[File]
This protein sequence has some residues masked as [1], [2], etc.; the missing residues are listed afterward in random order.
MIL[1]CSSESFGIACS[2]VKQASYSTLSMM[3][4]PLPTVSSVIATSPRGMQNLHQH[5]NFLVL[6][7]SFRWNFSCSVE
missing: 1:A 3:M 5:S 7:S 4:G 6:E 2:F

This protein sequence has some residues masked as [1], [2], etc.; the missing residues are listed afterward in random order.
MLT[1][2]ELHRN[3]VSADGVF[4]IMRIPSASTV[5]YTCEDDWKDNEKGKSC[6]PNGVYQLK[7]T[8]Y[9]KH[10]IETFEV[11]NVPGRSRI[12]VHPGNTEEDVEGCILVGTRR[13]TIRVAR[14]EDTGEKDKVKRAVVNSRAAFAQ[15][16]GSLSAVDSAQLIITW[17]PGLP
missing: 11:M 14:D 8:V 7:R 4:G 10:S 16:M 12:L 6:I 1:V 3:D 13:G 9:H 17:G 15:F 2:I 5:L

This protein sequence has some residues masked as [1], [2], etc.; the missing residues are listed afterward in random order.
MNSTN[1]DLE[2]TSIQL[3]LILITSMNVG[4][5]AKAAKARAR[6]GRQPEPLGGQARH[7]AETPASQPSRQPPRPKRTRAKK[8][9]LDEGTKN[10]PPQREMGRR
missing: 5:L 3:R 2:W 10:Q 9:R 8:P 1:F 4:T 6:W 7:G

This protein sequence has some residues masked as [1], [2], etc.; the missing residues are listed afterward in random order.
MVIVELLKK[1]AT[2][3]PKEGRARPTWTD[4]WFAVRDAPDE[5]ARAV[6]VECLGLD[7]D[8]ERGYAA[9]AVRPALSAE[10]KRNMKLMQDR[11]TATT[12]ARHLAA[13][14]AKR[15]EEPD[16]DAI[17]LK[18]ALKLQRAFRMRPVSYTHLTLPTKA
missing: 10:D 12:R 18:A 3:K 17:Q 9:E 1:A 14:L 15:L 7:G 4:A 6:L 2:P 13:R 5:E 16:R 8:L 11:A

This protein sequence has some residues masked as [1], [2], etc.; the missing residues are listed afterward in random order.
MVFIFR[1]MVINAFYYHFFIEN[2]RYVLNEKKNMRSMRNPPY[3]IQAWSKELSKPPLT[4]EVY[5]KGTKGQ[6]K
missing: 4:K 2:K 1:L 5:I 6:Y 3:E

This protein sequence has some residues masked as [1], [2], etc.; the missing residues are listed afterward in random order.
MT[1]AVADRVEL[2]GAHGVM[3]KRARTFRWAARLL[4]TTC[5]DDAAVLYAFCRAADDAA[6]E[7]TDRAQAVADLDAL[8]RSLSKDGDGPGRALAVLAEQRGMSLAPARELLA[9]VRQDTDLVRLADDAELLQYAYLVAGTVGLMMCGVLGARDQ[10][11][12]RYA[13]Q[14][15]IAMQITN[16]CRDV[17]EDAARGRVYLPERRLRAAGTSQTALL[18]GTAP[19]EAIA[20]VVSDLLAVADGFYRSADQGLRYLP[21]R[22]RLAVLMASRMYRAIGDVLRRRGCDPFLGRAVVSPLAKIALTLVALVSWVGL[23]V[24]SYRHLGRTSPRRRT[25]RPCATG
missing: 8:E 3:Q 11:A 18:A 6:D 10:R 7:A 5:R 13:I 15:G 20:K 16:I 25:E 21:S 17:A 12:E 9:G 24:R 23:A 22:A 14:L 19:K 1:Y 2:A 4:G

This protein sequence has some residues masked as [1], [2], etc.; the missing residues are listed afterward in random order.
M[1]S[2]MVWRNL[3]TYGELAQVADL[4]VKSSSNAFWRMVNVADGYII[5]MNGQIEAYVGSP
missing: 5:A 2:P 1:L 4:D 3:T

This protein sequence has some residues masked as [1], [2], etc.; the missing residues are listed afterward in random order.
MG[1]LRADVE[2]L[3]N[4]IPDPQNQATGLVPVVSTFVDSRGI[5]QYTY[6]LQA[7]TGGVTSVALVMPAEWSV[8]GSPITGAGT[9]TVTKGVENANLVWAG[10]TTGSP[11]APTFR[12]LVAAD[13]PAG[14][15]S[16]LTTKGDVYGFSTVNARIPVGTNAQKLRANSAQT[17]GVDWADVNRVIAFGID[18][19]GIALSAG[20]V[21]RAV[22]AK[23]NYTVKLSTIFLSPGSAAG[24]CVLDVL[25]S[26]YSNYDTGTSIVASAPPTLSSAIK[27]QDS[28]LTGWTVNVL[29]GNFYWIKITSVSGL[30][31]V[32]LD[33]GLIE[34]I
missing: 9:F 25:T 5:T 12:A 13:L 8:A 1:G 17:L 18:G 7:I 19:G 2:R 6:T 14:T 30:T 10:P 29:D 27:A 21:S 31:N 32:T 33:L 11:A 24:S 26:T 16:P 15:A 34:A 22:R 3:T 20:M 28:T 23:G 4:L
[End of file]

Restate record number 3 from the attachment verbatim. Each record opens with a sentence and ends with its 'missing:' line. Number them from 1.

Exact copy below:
This protein sequence has some residues masked as [1], [2], etc.; the missing residues are listed afterward in random order.
MNSTN[1]DLE[2]TSIQL[3]LILITSMNVG[4][5]AKAAKARAR[6]GRQPEPLGGQARH[7]AETPASQPSRQPPRPKRTRAKK[8][9]LDEGTKN[10]PPQREMGRR
missing: 5:L 3:R 2:W 10:Q 9:R 8:P 1:F 4:T 6:W 7:G